Demontigny is a force for change
Indigenous designer Angela Demontigny is shaping the future of Canadian fashion
Angela Demontigny has been dispelling stereotypes about Indigenous fashion for over 20 years. “I’m creating fashion that tells a story and has cultural meaning,” explains the Vancouver-born Cree-métis designer from the downtown Hamilton boutique she opened four years ago.
After her recent appointment as designer- in- residence at Ryerson School of Fashion, she is now getting a substantial platform for her work. Demontigny creates contemporary, luxe designs in leathers, suedes and fur; modern silhouettes such as overall culottes and capelets that add edge to traditional materials.
For her fall collection, for example, she was inspired by the relationship Indigenous people have with the night sky, crafting an indigo leather moto jacket embroidered boldly with constellations and emblazoned with “of the stars” in Cree across the back. Her recent appointment as designer-in-residence won’t be her first foray into education — she’s been unofficially teaching people about cultural appropriation for years, answering questions such as “Can I wear this?” from nonIndigenous customers.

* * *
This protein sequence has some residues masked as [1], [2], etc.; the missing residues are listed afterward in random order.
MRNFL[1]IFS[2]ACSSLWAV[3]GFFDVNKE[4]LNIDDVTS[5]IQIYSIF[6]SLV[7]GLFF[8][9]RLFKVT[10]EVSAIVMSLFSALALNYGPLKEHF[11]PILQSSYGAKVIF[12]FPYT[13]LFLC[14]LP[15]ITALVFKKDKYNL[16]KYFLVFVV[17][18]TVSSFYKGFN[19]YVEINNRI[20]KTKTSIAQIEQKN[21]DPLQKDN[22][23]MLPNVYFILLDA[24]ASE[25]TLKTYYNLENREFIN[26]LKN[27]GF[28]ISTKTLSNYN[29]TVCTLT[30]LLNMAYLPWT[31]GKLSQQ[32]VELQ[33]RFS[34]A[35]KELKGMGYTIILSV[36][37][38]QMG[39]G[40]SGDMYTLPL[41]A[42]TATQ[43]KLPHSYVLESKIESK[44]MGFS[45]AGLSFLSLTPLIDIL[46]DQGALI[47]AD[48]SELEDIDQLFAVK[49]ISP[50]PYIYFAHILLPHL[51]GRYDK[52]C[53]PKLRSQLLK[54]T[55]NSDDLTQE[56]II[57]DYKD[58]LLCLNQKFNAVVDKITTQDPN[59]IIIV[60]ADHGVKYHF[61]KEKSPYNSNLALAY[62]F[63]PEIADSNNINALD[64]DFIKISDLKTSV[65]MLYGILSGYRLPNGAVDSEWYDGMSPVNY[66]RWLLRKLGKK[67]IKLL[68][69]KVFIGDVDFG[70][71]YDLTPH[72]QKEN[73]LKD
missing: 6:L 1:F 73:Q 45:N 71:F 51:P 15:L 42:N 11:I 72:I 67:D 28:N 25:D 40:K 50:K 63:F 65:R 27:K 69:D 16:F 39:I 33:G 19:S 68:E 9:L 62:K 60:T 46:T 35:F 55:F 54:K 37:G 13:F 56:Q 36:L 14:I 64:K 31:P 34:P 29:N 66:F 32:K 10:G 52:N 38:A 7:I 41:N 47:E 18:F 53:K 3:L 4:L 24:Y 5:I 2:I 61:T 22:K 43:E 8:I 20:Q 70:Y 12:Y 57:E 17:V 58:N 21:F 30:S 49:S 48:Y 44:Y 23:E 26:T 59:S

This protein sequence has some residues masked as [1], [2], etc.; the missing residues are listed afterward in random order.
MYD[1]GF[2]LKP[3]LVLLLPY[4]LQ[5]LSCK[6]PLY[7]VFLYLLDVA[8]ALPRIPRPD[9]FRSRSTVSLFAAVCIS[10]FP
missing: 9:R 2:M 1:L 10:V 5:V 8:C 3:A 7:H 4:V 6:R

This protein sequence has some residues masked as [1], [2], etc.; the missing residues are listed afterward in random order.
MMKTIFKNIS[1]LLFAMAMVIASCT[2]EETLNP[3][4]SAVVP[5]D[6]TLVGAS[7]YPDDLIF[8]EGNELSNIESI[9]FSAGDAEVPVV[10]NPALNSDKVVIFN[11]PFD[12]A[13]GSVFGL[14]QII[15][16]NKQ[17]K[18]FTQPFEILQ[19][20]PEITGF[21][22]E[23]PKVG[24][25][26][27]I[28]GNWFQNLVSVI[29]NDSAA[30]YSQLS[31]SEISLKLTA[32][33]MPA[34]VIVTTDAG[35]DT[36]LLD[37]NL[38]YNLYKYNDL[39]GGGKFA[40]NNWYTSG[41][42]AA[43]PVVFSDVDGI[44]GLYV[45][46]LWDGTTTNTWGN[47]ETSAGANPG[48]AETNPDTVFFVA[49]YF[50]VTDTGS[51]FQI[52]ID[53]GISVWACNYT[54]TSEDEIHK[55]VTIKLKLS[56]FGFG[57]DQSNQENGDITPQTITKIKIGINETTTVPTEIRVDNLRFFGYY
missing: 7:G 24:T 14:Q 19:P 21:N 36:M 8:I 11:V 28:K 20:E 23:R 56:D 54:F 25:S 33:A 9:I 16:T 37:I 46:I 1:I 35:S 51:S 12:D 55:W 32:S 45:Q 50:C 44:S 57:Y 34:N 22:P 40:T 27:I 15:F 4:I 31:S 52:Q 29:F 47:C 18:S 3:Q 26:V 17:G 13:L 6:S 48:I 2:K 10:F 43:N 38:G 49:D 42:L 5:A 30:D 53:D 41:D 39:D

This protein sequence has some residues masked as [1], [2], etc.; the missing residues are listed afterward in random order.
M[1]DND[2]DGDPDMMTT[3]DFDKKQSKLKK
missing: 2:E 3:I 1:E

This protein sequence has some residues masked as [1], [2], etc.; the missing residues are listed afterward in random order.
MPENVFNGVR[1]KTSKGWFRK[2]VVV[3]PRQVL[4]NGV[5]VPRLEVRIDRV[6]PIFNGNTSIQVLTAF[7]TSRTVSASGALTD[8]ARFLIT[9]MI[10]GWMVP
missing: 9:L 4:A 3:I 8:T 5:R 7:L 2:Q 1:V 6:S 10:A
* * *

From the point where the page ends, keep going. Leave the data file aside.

“For the most part, people don’t want to offend. They think if it’s Indigenous-made, they’re going to get in trouble if they wear it,” she says. “They’re confusing the issue.”
The problem, explains DeMontigny, is the outdated misconception that Indigenous fashion is “feather, fringes and beads.” Indigenous designers are often met with closed doors from retailers who don’t understand their work.
As a lecturing professor and mentor at Ryerson, DeMontigny is hoping to teach fashion students about Indigenous design, but also about the power of drawing on one’s own culture and identity.
“Instead of Canadian designers always looking to whatever the rest of the world is doing and being directed by that, we need bring it back to ourselves,” she explains.
“It’s all about authenticity: There’s power in being unique and embracing your own culture to set yourself apart.”
“There’s power in being unique and embracing your own culture to set yourself apart,” says designer Angela Demontigny.